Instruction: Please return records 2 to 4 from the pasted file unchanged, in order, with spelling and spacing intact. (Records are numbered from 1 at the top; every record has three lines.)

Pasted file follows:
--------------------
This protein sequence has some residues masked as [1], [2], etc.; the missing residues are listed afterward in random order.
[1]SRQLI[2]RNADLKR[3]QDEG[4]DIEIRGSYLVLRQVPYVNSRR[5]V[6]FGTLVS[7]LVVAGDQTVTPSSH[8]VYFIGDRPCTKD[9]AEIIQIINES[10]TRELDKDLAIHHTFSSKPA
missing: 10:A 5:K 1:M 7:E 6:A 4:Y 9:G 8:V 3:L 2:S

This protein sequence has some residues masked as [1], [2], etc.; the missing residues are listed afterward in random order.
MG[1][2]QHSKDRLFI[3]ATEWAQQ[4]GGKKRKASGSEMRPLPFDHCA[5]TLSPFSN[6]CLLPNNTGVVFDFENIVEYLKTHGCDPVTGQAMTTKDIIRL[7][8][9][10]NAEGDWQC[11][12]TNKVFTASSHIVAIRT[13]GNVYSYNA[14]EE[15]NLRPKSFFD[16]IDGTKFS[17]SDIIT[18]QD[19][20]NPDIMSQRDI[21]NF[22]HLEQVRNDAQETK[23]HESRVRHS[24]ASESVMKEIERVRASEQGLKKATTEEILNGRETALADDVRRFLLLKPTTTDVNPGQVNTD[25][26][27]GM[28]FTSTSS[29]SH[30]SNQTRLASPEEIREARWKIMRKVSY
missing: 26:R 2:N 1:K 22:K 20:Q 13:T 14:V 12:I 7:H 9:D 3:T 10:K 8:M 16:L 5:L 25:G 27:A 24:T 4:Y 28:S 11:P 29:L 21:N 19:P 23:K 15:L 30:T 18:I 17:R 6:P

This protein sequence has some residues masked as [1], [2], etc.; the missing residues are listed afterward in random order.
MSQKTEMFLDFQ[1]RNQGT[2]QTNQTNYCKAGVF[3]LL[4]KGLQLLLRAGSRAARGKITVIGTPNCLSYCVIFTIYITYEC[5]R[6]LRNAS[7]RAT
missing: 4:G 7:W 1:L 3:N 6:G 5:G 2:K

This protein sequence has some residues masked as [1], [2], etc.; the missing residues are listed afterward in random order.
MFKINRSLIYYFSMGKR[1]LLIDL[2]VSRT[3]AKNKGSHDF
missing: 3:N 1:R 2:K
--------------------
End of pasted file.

This protein sequence has some residues masked as [1], [2], etc.; the missing residues are listed afterward in random order.
MG[1][2]QHSKDRLFI[3]ATEWAQQ[4]GGKKRKASGSEMRPLPFDHCA[5]TLSPFSN[6]CLLPNNTGVVFDFENIVEYLKTHGCDPVTGQAMTTKDIIRL[7][8][9][10]NAEGDWQC[11][12]TNKVFTASSHIVAIRT[13]GNVYSYNA[14]EE[15]NLRPKSFFD[16]IDGTKFS[17]SDIIT[18]QD[19][20]NPDIMSQRDI[21]NF[22]HLEQVRNDAQETK[23]HESRVRHS[24]ASESVMKEIERVRASEQGLKKATTEEILNGRETALADDVRRFLLLKPTTTDVNPGQVNTD[25][26][27]GM[28]FTSTSS[29]SH[30]SNQTRLASPEEIREARWKIMRKVSY
missing: 26:R 2:N 1:K 22:K 20:Q 13:T 14:V 12:I 7:H 9:D 3:T 10:K 8:M 16:L 5:L 25:G 27:A 24:T 4:Y 28:S 11:P 29:L 21:N 19:P 23:K 15:L 30:T 18:I 17:R 6:P

This protein sequence has some residues masked as [1], [2], etc.; the missing residues are listed afterward in random order.
MSQKTEMFLDFQ[1]RNQGT[2]QTNQTNYCKAGVF[3]LL[4]KGLQLLLRAGSRAARGKITVIGTPNCLSYCVIFTIYITYEC[5]R[6]LRNAS[7]RAT
missing: 4:G 7:W 1:L 3:N 6:G 5:G 2:K

This protein sequence has some residues masked as [1], [2], etc.; the missing residues are listed afterward in random order.
MFKINRSLIYYFSMGKR[1]LLIDL[2]VSRT[3]AKNKGSHDF
missing: 3:N 1:R 2:K